This melodic folky number actually swings. It made me think of Belle and Sebastian, which is a pretty good recommendation in itself even if they don’t sound especially similar apart from being melodically folky. I mean, really, “zorbing”?

I Gave My Heart to a Fool is a gorgeous demo song by a supergroup in the making. Don McGlashan is the king of NZ folk-pop, and SJD his loyal prince. Sandy and Victoria are the lovely princesses. Isn’t it sweet? This song certainly is. They’re so good they don’t even need to put any music on their Myspace page — it’s on Bandcamp:

I am looking forward to more songs whenever it appears.

This beautiful song sounds like the Beach Boys in a huge indoor stadium. It soars. From last year’s album “Merriweather Post Pavilion”. (via OTW 24 Jan 2009)

The Goldenhorse lead singer’s solo album sounds exactly as you would expect: like Goldenhorse in some parts, different in some parts, and altogether great. It’s a pop album with varied songs and arrangements, solid performances and production that manages to stay interestng throughout repeated listenings.

Some songs do sound like Goldenhorse. Kirsten knows it too — a line in Silent Window mentions a “golden horse”. Geoff Goldenhorse worked on some of the tracks, so similarities are inevitable. The obvious difference is that Kirsten is the only vocalist on this album. A few songs are simple voice and guitar melodies and make for fragile, beautiful listening.

Ghosts, the opening track, has a fast toe-tapping beat, with some interesting distortion and nagging melodies. Kirsten’s voice sounds like Ruth Carr from the NZ electronic band Minuit. That same snarling edge, especially in the chorus. The cute “da da da”s are pure Morrell though.

Friday Boy has the slightly off-kilter style of verse familiar to Goldenhorse fans. The end of the verse builds up with an “oh, oh…” and just when you’re expecting the big key change for the chorus, the next verse just comes in. In fact the anticipated soaraway chorus never appears. This confounds my expectations, and not in a bad way.

Cherry Coloured Dreams has a sweet melody and a somewhat funky beat in the chorus. This is the sort of thing that I could listen to all day long. And in fact I have been listening to it all day long.

If you like Goldenhorse then you’re sure to like Ultraviolet. And if you don’t like Goldenhorse then there’s something wrong with you.

Awesome shrill Japanese fuzz-pop. Is that even a word? This track reminds of Dweeb, another obscure band who were already derivative enough. The vocals sound a lot like the Pancakes, with that same high-pitched nasal tone and carefully rounded English vowels, though I actually can’t understand any of it. Except for the “No Way!”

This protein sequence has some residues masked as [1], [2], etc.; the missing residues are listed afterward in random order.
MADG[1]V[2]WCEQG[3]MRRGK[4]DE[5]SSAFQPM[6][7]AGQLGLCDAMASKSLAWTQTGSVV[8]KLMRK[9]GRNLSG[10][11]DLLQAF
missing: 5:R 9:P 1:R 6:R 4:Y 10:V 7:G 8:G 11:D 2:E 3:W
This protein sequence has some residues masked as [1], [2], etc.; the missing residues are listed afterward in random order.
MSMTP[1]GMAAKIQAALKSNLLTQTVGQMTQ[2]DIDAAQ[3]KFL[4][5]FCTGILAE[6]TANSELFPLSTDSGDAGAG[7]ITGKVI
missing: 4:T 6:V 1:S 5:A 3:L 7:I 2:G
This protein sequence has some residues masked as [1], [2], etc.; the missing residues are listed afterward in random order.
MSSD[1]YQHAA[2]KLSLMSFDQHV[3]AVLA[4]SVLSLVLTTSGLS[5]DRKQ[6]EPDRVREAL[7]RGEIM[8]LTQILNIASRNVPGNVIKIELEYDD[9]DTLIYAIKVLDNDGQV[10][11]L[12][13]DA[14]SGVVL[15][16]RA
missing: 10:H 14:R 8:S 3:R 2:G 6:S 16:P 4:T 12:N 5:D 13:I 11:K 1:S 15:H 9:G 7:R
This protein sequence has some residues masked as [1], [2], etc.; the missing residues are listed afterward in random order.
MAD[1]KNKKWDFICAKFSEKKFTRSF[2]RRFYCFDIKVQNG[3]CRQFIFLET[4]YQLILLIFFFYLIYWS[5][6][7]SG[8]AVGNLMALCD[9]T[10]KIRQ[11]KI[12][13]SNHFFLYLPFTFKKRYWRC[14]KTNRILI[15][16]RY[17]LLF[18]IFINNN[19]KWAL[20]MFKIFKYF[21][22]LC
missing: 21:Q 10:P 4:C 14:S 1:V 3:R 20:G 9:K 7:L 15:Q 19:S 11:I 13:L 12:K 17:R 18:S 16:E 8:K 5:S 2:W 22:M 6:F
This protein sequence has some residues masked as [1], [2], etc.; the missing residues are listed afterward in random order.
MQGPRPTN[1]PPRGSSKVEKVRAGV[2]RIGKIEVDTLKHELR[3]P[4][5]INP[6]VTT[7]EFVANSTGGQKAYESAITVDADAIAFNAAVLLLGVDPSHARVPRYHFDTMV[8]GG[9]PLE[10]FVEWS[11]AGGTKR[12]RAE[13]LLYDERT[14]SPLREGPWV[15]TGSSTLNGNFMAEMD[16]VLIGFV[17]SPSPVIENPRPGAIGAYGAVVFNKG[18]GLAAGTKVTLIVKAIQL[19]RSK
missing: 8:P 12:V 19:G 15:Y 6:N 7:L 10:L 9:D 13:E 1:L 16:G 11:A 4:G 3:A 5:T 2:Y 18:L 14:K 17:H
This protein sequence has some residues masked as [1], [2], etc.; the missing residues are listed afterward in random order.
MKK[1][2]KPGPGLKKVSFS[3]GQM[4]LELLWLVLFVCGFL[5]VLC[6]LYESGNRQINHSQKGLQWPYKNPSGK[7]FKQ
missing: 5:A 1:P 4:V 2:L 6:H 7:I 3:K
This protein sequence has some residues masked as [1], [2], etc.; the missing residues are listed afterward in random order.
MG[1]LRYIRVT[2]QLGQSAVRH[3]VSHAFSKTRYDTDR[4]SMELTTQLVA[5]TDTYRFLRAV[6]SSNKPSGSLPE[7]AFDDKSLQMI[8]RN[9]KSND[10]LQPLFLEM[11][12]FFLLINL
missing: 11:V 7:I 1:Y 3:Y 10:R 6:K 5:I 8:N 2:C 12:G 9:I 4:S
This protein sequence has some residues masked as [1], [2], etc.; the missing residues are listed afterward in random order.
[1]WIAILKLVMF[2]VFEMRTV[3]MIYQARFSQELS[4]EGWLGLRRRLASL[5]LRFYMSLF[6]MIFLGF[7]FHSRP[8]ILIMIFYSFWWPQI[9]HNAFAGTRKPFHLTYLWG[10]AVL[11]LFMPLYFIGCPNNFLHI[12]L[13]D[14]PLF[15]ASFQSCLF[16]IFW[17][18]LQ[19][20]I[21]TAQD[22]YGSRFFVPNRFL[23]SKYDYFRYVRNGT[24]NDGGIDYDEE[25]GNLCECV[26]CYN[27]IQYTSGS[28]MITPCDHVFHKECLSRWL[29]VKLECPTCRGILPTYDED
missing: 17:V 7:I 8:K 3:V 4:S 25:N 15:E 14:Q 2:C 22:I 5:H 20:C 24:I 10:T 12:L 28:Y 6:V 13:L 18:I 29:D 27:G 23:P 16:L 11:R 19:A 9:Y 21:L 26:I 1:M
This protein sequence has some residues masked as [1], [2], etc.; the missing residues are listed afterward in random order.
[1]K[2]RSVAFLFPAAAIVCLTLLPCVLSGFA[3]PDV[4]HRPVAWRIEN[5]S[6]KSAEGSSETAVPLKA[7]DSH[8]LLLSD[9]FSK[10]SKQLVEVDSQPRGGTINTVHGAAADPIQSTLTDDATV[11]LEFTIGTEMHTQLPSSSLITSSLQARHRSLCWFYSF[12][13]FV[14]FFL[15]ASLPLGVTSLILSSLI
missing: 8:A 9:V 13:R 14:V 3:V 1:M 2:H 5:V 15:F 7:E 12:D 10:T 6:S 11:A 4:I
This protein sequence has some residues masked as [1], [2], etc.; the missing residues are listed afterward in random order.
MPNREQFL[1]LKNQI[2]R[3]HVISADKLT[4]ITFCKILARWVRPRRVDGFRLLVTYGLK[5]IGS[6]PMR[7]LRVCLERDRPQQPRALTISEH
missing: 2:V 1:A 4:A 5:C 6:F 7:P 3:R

Source: Japanator Radio 132

Sounds like Bjork at the beginning with that growly kitten voice and discordant electronic instrumentation, but builds into a bright sing-song melody in the chorus. Brooding and atmospheric, yet still fun.

I didn’t even know that Nine Inch Nails were defunct, and here’s the first song from Trent Reznor’s next project. It sounds like one of the quieter NIN songs, only with a honeyed female vocal (from Mrs Reznor) instead of Trent’s anguished voice. The result sounds like a bit of a throwback to the ’90s, when everyone was trying to sound like Portishead. How To Destroy Angels will need to come up with something a bit more compelling if they’re to measure up to NIN. But maybe they don’t want to…

Their first EP will be out sometime soon, so I can’t wait to hear some more dimensions of their sound. Assuming there are some.

This actually sounds slightly different to all Perfume’s other songs. The beat is nice and chunky and, for a change, not straight 4/4. Instead it’s on the hip-hop tip, as the kids used to say when I was one of them. The girls’ voices are sounding more and more robotic though; the autotune is taking over. Eventually Perfume will turn into a better-looking version of Kraftwerk.

Source: Japanator Radio 127

This wonderfully-titled album is full of dark-tinged folk pop; the music is interesting and acoustic, while the voice and lyrics lend a definite edge. Ms Carafice was incarcerated in a mental hospital for a time, which explains songs like Asylum Escape Song and Lorazopam [sic]. They sound a bit more upbeat than you might think — all acoustic guitars, piano and drums and a few other things. Even Song For A Cruel German Psychiatrist Woman (“Where is the God in you, Hitler woman?”) has a rollicking folky feel to it.

Ms Carafice is an expat Kiwi, living in the USA. I saw an interview on TV with her a few months ago, which revealed that she has a nice mid-Pacific accent — but her singing voice gives a dark quality to even upbeat songs like the excellent Bodhisattva. The same interview revealed that her name is pronounced “Karafeechay”, so you can go to your local CD shop and ask for her CD with confidence. Of course you could buy it online, but where’s the fun in that?